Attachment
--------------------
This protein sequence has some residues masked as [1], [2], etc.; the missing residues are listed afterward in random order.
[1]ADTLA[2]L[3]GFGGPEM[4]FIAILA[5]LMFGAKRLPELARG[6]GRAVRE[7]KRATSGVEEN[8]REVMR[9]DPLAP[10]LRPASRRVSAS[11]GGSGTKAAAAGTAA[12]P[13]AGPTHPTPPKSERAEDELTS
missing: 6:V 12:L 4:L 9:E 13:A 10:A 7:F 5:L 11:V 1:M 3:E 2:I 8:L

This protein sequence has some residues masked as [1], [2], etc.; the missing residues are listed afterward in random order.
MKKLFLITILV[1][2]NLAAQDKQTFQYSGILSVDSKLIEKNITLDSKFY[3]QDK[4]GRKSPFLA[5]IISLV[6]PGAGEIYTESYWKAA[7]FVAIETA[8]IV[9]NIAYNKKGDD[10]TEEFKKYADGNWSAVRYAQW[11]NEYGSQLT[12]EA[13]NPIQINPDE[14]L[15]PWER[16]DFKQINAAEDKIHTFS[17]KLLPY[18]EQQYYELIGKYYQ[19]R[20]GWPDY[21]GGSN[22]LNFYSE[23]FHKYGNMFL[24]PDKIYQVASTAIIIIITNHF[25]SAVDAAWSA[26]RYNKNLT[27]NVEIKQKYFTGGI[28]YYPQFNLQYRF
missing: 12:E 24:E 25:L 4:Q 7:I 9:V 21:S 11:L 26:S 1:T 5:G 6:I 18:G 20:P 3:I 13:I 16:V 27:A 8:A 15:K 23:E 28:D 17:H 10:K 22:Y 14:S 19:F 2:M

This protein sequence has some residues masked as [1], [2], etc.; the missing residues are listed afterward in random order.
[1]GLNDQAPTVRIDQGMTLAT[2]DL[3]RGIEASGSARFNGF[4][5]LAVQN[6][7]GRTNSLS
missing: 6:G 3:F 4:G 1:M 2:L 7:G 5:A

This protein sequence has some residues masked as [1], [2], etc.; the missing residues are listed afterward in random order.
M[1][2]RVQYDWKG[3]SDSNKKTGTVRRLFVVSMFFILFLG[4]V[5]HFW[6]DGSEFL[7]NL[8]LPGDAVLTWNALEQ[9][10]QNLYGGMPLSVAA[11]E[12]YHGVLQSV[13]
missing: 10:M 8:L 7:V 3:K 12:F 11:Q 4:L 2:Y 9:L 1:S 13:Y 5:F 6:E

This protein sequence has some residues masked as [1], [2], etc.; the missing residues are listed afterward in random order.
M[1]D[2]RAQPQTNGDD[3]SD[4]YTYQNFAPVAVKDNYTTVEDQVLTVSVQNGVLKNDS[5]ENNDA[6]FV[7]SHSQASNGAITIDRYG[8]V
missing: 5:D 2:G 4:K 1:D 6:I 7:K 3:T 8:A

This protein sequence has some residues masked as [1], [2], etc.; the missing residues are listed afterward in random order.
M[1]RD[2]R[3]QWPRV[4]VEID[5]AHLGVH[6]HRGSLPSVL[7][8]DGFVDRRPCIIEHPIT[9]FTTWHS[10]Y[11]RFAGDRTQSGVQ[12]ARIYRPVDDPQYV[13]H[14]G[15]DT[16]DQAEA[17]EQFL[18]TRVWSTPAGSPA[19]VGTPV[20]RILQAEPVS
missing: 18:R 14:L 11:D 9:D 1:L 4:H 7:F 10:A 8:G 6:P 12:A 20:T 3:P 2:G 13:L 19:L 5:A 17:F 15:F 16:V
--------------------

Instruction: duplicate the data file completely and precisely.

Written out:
This protein sequence has some residues masked as [1], [2], etc.; the missing residues are listed afterward in random order.
[1]ADTLA[2]L[3]GFGGPEM[4]FIAILA[5]LMFGAKRLPELARG[6]GRAVRE[7]KRATSGVEEN[8]REVMR[9]DPLAP[10]LRPASRRVSAS[11]GGSGTKAAAAGTAA[12]P[13]AGPTHPTPPKSERAEDELTS
missing: 6:V 12:L 4:L 9:E 13:A 10:A 7:F 5:L 11:V 1:M 3:E 2:I 8:L

This protein sequence has some residues masked as [1], [2], etc.; the missing residues are listed afterward in random order.
MKKLFLITILV[1][2]NLAAQDKQTFQYSGILSVDSKLIEKNITLDSKFY[3]QDK[4]GRKSPFLA[5]IISLV[6]PGAGEIYTESYWKAA[7]FVAIETA[8]IV[9]NIAYNKKGDD[10]TEEFKKYADGNWSAVRYAQW[11]NEYGSQLT[12]EA[13]NPIQINPDE[14]L[15]PWER[16]DFKQINAAEDKIHTFS[17]KLLPY[18]EQQYYELIGKYYQ[19]R[20]GWPDY[21]GGSN[22]LNFYSE[23]FHKYGNMFL[24]PDKIYQVASTAIIIIITNHF[25]SAVDAAWSA[26]RYNKNLT[27]NVEIKQKYFTGGI[28]YYPQFNLQYRF
missing: 12:E 24:E 25:L 4:Q 7:I 9:V 21:S 11:L 26:S 1:T 5:G 6:I 18:G 20:P 3:I 13:I 16:V 27:A 8:A 15:K 23:E 28:D 17:H 10:K 22:Y 14:S 19:F 2:M

This protein sequence has some residues masked as [1], [2], etc.; the missing residues are listed afterward in random order.
[1]GLNDQAPTVRIDQGMTLAT[2]DL[3]RGIEASGSARFNGF[4][5]LAVQN[6][7]GRTNSLS
missing: 6:G 3:F 4:G 1:M 2:L 7:G 5:A

This protein sequence has some residues masked as [1], [2], etc.; the missing residues are listed afterward in random order.
M[1][2]RVQYDWKG[3]SDSNKKTGTVRRLFVVSMFFILFLG[4]V[5]HFW[6]DGSEFL[7]NL[8]LPGDAVLTWNALEQ[9][10]QNLYGGMPLSVAA[11]E[12]YHGVLQSV[13]
missing: 10:M 8:L 7:V 3:K 12:F 11:Q 4:L 2:Y 9:L 1:S 13:Y 5:F 6:E

This protein sequence has some residues masked as [1], [2], etc.; the missing residues are listed afterward in random order.
M[1]D[2]RAQPQTNGDD[3]SD[4]YTYQNFAPVAVKDNYTTVEDQVLTVSVQNGVLKNDS[5]ENNDA[6]FV[7]SHSQASNGAITIDRYG[8]V
missing: 5:D 2:G 4:K 1:D 6:I 7:K 3:T 8:A

This protein sequence has some residues masked as [1], [2], etc.; the missing residues are listed afterward in random order.
M[1]RD[2]R[3]QWPRV[4]VEID[5]AHLGVH[6]HRGSLPSVL[7][8]DGFVDRRPCIIEHPIT[9]FTTWHS[10]Y[11]RFAGDRTQSGVQ[12]ARIYRPVDDPQYV[13]H[14]G[15]DT[16]DQAEA[17]EQFL[18]TRVWSTPAGSPA[19]VGTPV[20]RILQAEPVS
missing: 18:R 14:L 11:D 9:D 1:L 4:H 7:F 10:A 8:G 6:P 12:A 20:T 3:P 2:G 13:L 19:L 5:A 17:F 15:F 16:V